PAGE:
“And Starfleet granted it?” Sarah asked with some surprise.
“Of course. I graduated first in my class, and was thus allowed choose my assignment.” Torak both looked and sounded as if this should have been obvious. “We then served together until T’Lara was offered the position as First Officer of the USS Asunción. I stayed on as Chief of Operations of the Excelsior; it would not have been appropriate for me to follow her to the Asunción since we would then have been serving in the same chain of command. Up until then, we had been with different divisions, she with Science, I with Operations. But by then our children were all old enough to understand the requirements of the service into which their parents had chosen to enter.”
Sarah hid her smile behind her cocoa cup. Once more she was reminded of how different Vulcans were to humans. If Torak and T’Lara had been married for twelve years when she got her new assignment, then their youngest child could only have been eight or nine at the most. When Sarah herself was eight, her family had had to move to a new city because of her father’s work. Even though her parents had thoroughly explained to her why they were moving and why it was good for the family, eight-year-old Sarah had thrown what her mother had labelled “the most epic tantrum of all times” and had gone on to sulk for six months straight. Vulcan, I clearly am not.
Torak looked down at his cocoa with a thoughtful look on his face.
“I did not intend to join Starfleet, you know.”
Sarah blinked. “Really?”
“Yes. When I was younger, I always thought I would follow in my father’s footsteps and become a diplomat. T’Lara was the one who wanted to be a Starfleet officer; the thought of exploring the unknown reaches of space fascinated her. She always had a more adventurous spirit than I.”
Again, Sarah ducked behind her cup to hide her smile. Somehow, she didn’t think Vulcans defined “adventurous” the same way humans did. She had met the captain’s wife on a few occasions, and she remembered Commander T’Lara as a tall woman with regal bearing and a touch of grey in her hair, who had been every bit as cool, collected and quintessentially Vulcan as her husband. “Adventurous” had not been the first word to come to mind to describe her.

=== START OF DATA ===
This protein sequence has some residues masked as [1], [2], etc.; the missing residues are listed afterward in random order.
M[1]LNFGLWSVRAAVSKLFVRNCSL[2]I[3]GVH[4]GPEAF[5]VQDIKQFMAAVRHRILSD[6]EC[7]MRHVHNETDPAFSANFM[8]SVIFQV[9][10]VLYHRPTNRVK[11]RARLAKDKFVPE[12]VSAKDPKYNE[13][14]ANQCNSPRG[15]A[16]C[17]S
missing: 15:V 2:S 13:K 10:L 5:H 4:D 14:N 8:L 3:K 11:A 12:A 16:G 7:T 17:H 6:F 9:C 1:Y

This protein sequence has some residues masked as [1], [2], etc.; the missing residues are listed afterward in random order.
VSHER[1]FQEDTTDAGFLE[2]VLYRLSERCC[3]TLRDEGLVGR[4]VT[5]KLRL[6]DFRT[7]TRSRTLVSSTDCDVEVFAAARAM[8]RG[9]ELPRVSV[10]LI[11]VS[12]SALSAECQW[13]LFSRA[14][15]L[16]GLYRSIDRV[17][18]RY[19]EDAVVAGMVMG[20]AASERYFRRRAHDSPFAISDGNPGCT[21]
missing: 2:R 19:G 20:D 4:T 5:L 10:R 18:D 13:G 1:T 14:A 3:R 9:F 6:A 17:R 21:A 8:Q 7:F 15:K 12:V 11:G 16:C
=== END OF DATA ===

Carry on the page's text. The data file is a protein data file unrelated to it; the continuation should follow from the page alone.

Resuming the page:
“Starfleet did not appeal to me at first,” the captain went on, “but the more I heard T’Lara talk about it, the more agreeable it seemed – even though I admit it was her enthusiasm about it that intrigued me at first, rather than Starfleet per se. When she was admitted to the Academy, I applied and was admitted as well. I did eventually find it to be quite agreeable an endeavour – but as I said, it was not what I had planned originally.”
Sarah grinned. “Well, for someone who didn’t intend to join Starfleet, I’d say you’ve done quite well for yourself. Sir.”
But Torak shook his head. “T’Lara was always the better officer. Starfleet is my profession, but it was her passion. She…” He took a deep, ragged breath. “She was offered command of the USS Fermi, but declined and instead chose to sign on as the Kestrel’s Executive Officer. She said that it would be illogical for a scientist to pass up an opportunity to serve on a new Nova-class starship on a mission to explore the Gamma Quadrant, where she would truly get to explore new worlds and seek out new life.” He sighed. “She was always an explorer at heart, whereas I was the cautious one; the tactician and the diplomat. We complemented each other well in that respect.”
He looked down at his hands holding his cocoa cup. His nails had been meticulously buffed and trimmed into perfect ovals, Sarah noted. They were very Vulcan nails.
“She was the best of me,” he said in a low voice, almost seeming to be speaking to himself. “She was half of my heart and half of my soul… and now she is gone. All of her… is gone.”
When he looked up at Sarah, for a second his face was a mask of grief that tore her heart. She thought of her last meeting with T’Lara. The two Vulcans had been quite strict and formal towards each other and hadn’t once addressed the other as anything other than “Captain” and “Commander”. They hadn’t touched each other, nor had they shared any long, adoring looks or had indeed done anything else to show the world that they were a couple. But in everything they did they had been perfectly in sync, instinctively knowing what the other wanted, and there had been a sense of implicit trust and understanding about them that had made it so very obvious to the onlooker that they belonged together. But even so, Sarah hadn’t realised how very deeply her Vulcan Captain had loved his wife. Not until now.